ESP8266 is a device that nicely supports IoT functionality. But one of the downsides of the ESP8266 is the inadequate number of GPIOs or pins for input and output signals that can be used without a problem with the board’s functionality, so expanding ports for the ESP8266 is quite a thing that developers must be faced which can be performed in a several ways such as using PCF8574 as an expansion port via the I2C bus or connecting to Arduino via Serial Port to allow Arduino to work and send the results back via the serial communication port, etc. This article chose to use an Arduino Uno as a board for I / O to the ESP8266 by using the I2C bus operation.

The example in this experiment uses C / C ++ language for the Arduino Uno board and MicroPython for the ESP8266 board.

(Figure. 1a) JarutEx’s ESP8266+Arduino Uno Maker Kit
(Figure. 1b) JarutEx’s ESP8266+Arduino Uno Maker Kit

Experimental equipment

  1. ESP8266 (WeMos D1 mini)
  2. Arduino Uno (Arduino Uno Maker)
  3. LED x 8 (Already on Arduino Uno Maker)
  4. SW x 8 (ET-TEST 10P/INP)
(Figure. 2) ESP8266 WeMos D1 mini
(Figure. 3) Arduino Uno Maker
(Figure. 4) SWx8

Pins connection

  1. Connection between ESP8266 and Arduino Uno Maker
    D1 (GPIO5) –> [SDA] –> A4
    D2 (GPIO4) –> [SCL] –> A5
  1. Connection between SWx8 and Arduino Uno Maker
    D2 –> SW1
    D3 –> SW2
    D4 –> SW3
    D5 –> SW4
    D6 –> SW5
    D7 –> SW6
    D8 –> SW7
    D9 –> SW8
    5V –> VCC
    GND –> GND
(Figure. 5) Connection between SWx8 and Arduino Uno Maker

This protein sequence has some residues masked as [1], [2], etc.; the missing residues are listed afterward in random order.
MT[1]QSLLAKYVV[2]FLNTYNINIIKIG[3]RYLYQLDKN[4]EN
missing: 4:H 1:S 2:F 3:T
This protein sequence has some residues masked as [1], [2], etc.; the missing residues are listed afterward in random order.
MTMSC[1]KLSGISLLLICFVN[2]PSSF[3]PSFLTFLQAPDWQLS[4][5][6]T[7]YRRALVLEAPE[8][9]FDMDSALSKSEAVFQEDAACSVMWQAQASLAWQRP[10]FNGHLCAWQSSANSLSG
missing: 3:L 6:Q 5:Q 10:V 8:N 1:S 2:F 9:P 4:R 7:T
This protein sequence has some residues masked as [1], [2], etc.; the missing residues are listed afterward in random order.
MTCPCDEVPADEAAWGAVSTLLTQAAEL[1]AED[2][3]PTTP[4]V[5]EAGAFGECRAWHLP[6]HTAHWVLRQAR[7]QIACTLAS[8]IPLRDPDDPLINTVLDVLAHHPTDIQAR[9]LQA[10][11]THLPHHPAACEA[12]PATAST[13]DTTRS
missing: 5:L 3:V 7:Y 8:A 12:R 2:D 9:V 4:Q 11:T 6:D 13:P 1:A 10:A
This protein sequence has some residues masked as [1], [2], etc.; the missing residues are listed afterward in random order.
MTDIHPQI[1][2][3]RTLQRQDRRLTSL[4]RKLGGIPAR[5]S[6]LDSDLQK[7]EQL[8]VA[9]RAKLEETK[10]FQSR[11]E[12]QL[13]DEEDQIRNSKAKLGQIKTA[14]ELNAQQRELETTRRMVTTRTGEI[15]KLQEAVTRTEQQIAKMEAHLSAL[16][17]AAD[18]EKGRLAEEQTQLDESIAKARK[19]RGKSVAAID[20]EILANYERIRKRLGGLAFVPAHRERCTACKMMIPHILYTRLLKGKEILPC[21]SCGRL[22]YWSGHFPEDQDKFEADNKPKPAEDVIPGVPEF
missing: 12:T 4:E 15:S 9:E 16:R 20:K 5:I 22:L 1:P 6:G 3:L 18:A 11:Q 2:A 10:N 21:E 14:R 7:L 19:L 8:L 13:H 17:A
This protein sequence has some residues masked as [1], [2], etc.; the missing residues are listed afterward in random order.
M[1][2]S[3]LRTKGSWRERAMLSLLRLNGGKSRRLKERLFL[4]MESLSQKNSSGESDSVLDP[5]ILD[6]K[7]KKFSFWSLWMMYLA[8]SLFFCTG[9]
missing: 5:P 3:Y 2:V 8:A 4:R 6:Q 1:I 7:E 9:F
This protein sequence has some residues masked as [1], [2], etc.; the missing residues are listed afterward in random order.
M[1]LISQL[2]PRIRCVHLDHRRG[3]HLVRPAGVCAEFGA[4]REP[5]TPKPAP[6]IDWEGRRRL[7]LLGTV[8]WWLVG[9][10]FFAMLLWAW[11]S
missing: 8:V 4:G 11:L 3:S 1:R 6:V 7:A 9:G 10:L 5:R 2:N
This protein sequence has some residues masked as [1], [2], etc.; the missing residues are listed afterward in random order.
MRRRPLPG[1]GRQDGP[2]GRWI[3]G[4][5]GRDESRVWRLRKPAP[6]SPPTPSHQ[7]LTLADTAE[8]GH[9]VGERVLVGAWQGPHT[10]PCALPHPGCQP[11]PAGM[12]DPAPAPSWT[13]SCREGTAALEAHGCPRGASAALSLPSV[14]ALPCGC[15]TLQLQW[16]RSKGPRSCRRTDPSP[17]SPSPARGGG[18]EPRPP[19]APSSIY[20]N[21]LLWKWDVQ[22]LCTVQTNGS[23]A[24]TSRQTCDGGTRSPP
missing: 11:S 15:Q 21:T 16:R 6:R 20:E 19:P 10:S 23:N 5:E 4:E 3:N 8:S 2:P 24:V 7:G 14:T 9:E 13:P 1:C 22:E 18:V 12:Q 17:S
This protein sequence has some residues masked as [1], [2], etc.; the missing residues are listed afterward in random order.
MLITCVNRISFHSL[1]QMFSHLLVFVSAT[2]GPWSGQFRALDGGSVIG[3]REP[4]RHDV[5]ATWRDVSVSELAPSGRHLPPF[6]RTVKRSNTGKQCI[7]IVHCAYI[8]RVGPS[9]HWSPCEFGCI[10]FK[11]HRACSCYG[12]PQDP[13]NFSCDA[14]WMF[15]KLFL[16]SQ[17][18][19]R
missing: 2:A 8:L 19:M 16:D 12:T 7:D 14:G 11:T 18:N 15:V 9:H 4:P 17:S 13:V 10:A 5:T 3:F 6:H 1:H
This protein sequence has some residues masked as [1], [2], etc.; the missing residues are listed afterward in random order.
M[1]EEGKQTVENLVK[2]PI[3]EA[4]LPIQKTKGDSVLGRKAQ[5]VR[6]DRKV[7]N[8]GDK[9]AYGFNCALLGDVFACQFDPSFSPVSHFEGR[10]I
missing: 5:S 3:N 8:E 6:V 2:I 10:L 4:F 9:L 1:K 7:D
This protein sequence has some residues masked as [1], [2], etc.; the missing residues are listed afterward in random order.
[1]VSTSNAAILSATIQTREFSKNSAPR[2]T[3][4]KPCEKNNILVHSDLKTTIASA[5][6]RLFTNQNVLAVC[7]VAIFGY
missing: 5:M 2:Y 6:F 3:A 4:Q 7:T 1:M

When the ET-TEST 10P / INP is working R-Pull up is applied cause the status of the input pin when the switch is not pressed to 1 and when the switch is pressed to 0.

  1. The LED circuit of the Arduino Uno Maker board is shown in Figure 6, the lamp will turn on when the value 1 is sent to pins D2 through D13 and the lamp will turn off when 0 is sent to it.
(Figure. 6) LED circuit Arduino Uno Maker


Program for Arduino Uno

The operation of the Arduino Uno has 2 parts: the receiving from the I2C bus and the input to the I2C bus by configuring the address used to identify the devices connected to the I2C bus of the Arduino Uno to 7.

The format for receiving values from the bus used 2 bytes, the first one is byte 0 used for determines the command which is defined in 3 formats, as for byte 1 is used for commands supporting. The 3 commands are

0 for directing the LEDs connected to pins D2 to D9 to turn off (byte 1 is not used).
1 for directing LEDs connected to pins D2 to D9 (byte 1 is not used).
2 for directing LEDs connected to pins D2 through D9 to follow the pattern value read from byte 1.

As for function that responds to an I2C bus command is the i2cReceive () function that must be specified in the Wire.onReceive () function.

The programming code of the Arduino Uno is as code-01.

Reading data from the Arduino Uno is via the I2C bus, in this example it reads the switch states connected to ports D2 to D9 as shown in Figure 6. The function that responds when requesting data from the bus is i2cRequest () and The command to specify the response to a request for information is the command Wire.onRequest ()

// code-01 for Arduino Uno
#include <Wire.h>
int unoAddr = 7;
void i2cReceive( int bytes ) {
  uint8_t dInput = Wire.read();
  uint8_t pattern = Wire.read();
  Serial.println(dInput);
  if (dInput == 0) {